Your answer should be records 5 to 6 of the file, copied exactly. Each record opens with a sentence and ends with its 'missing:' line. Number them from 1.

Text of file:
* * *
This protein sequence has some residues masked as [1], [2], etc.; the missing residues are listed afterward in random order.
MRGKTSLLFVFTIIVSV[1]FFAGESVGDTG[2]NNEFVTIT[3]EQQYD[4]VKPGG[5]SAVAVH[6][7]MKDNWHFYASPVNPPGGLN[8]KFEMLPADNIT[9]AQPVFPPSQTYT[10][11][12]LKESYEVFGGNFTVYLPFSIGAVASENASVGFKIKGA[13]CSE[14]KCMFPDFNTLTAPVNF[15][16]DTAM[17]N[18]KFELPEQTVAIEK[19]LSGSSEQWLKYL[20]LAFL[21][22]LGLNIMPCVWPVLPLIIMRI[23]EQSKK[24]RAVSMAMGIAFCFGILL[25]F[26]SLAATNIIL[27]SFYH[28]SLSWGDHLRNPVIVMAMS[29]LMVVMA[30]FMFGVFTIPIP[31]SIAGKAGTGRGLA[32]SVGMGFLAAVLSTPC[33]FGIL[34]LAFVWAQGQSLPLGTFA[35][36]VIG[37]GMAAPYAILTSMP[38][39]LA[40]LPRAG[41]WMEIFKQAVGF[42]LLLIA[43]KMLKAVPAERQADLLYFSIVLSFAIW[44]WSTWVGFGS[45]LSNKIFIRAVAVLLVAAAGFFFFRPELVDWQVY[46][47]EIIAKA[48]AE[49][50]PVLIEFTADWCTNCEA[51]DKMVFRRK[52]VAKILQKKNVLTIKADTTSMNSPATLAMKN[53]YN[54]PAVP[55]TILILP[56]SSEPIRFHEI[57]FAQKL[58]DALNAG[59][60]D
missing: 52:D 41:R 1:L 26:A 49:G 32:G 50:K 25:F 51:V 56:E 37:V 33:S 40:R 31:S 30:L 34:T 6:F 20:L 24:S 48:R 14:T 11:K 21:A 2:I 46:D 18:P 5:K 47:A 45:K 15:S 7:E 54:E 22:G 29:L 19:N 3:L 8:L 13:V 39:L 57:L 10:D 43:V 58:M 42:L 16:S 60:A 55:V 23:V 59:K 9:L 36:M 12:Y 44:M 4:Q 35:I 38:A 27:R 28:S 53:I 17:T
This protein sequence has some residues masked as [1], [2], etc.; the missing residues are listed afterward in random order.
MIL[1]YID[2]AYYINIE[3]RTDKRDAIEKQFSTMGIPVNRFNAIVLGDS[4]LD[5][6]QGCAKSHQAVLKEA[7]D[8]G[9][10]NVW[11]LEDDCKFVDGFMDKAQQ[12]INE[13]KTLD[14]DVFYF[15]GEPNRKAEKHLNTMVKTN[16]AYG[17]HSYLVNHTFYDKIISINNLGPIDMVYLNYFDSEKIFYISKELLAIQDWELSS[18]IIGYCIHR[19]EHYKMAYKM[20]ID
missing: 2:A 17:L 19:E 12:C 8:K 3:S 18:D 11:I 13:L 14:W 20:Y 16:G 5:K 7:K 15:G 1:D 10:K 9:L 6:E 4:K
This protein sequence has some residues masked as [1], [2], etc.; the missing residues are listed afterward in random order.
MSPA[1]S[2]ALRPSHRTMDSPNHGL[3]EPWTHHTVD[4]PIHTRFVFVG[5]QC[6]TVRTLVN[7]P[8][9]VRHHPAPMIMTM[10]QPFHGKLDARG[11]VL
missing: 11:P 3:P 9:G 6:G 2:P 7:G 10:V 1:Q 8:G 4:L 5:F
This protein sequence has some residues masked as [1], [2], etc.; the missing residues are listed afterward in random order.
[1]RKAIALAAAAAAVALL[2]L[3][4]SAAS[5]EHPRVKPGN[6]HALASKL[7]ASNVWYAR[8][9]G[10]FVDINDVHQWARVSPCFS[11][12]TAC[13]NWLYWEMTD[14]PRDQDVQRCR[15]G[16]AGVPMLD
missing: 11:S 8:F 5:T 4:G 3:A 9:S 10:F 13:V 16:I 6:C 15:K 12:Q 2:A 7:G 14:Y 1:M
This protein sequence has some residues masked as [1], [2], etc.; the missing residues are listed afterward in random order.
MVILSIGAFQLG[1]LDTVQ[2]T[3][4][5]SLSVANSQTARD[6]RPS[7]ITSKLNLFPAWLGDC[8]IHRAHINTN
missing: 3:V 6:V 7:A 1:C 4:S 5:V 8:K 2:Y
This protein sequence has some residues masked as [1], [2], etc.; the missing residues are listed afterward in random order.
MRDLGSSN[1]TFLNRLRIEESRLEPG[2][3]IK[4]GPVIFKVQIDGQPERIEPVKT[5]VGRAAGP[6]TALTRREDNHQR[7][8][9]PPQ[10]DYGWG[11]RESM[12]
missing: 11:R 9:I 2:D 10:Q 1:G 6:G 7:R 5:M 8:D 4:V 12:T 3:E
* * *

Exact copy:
This protein sequence has some residues masked as [1], [2], etc.; the missing residues are listed afterward in random order.
MVILSIGAFQLG[1]LDTVQ[2]T[3][4][5]SLSVANSQTARD[6]RPS[7]ITSKLNLFPAWLGDC[8]IHRAHINTN
missing: 3:V 6:V 7:A 1:C 4:S 5:V 8:K 2:Y
This protein sequence has some residues masked as [1], [2], etc.; the missing residues are listed afterward in random order.
MRDLGSSN[1]TFLNRLRIEESRLEPG[2][3]IK[4]GPVIFKVQIDGQPERIEPVKT[5]VGRAAGP[6]TALTRREDNHQR[7][8][9]PPQ[10]DYGWG[11]RESM[12]
missing: 11:R 9:I 2:D 10:Q 1:G 6:G 7:R 5:M 8:D 4:V 12:T 3:E